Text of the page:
The billion-dollar pet industry now has a growing market dedicated to wearable devices but new research from the University of Bristol has found these devices capture more data on the owners rather than their pets.
Consumers have the option to track location, activity and health data of their pets but the Bristol Cyber Security Group have found these wearables do not always acknowledge the privacy implications for the humans and their data.
The collaborative research carried out between the University of Bristol and the University of Haifa, Israel, has been peer-reviewed in an article published in “IEEE Security & Privacy”. The results provided clear insights into the extent of data known to be captured by 19 pet wearable devices available to consumers.
Lead researcher, Dr Dirk van der Linden, from the University’s Faculty of Engineering said; ” The consumer’s desire to provide the best care for their pets combined with the marketing of the device may lull them into a false sense of security. It is the owner who is the actual user of the product, and the data collected from the pet wearable has privacy implications for the humans.”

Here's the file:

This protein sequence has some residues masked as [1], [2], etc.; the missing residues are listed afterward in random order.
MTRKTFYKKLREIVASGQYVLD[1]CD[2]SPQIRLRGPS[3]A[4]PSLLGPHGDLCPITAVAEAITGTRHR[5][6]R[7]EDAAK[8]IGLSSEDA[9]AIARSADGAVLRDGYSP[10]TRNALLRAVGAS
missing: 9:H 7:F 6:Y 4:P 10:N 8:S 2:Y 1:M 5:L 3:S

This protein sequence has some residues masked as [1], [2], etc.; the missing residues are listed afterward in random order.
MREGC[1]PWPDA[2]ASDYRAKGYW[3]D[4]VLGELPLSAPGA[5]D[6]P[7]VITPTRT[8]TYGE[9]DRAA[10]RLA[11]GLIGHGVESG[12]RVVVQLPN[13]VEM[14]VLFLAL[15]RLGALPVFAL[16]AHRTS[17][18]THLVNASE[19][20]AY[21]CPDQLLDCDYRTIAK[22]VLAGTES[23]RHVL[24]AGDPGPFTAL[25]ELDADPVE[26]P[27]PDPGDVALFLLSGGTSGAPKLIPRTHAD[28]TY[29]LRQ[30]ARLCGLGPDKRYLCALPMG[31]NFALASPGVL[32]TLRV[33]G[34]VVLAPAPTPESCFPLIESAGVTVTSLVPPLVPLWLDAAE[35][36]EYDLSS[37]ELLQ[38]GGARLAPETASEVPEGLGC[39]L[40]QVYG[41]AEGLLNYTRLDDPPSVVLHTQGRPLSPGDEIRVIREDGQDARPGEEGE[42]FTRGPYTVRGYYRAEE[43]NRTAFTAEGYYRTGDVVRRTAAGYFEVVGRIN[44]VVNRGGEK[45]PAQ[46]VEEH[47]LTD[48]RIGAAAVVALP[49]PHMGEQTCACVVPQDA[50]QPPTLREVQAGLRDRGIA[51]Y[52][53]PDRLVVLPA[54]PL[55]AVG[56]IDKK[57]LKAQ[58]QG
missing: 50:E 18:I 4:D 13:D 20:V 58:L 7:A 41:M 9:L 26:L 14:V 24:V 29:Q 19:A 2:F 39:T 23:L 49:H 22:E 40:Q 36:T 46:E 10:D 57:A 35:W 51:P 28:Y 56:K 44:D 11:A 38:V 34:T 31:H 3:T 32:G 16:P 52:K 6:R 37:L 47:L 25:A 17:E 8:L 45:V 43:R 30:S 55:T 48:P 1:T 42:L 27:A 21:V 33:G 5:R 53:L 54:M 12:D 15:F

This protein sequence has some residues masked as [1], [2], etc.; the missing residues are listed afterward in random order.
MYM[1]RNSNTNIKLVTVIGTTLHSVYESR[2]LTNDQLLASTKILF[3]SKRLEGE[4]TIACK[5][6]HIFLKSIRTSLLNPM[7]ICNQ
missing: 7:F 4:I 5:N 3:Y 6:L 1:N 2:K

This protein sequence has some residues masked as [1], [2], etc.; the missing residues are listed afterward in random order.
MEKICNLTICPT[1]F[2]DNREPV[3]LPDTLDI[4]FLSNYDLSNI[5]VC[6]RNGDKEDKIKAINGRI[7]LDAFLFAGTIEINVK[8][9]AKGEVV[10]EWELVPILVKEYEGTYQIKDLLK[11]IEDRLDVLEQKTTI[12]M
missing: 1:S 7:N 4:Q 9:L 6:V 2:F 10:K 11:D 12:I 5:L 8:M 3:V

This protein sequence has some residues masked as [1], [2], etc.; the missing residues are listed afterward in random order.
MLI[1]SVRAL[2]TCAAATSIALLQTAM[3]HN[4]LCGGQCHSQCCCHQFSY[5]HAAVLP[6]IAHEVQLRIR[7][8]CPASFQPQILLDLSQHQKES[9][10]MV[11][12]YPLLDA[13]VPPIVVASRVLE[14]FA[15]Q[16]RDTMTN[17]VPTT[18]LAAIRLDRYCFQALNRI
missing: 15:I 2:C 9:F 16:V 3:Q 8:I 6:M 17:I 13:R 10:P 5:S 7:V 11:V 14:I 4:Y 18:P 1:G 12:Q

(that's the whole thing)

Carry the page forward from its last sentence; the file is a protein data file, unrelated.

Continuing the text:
Access to pet activity data could be used to build profiles on pet owners, with implications ranging from burglars knowing when to approach a home, to insurance companies inferring health profiles of pet owners via their dog’s activity.”
Key findings of the research conclude that data captured on the pet owner is four times higher than that captured of the pet and that there is a lack of clarity on the type of data that is stored.
The paper recommends clearer marketing of the devices and explicitly marking pet activity data as personal data to ensure more transparency for users.
Paper; ‘Buddies wearable is not your buddy – privacy implications of pet wearables’ by D. van der Linden, A.Zamansky, I.Hadar, B. Craggs,A. Rashid In IEEE Security & Privacy, 17(3). 10.1109/MSEC.2018.2888783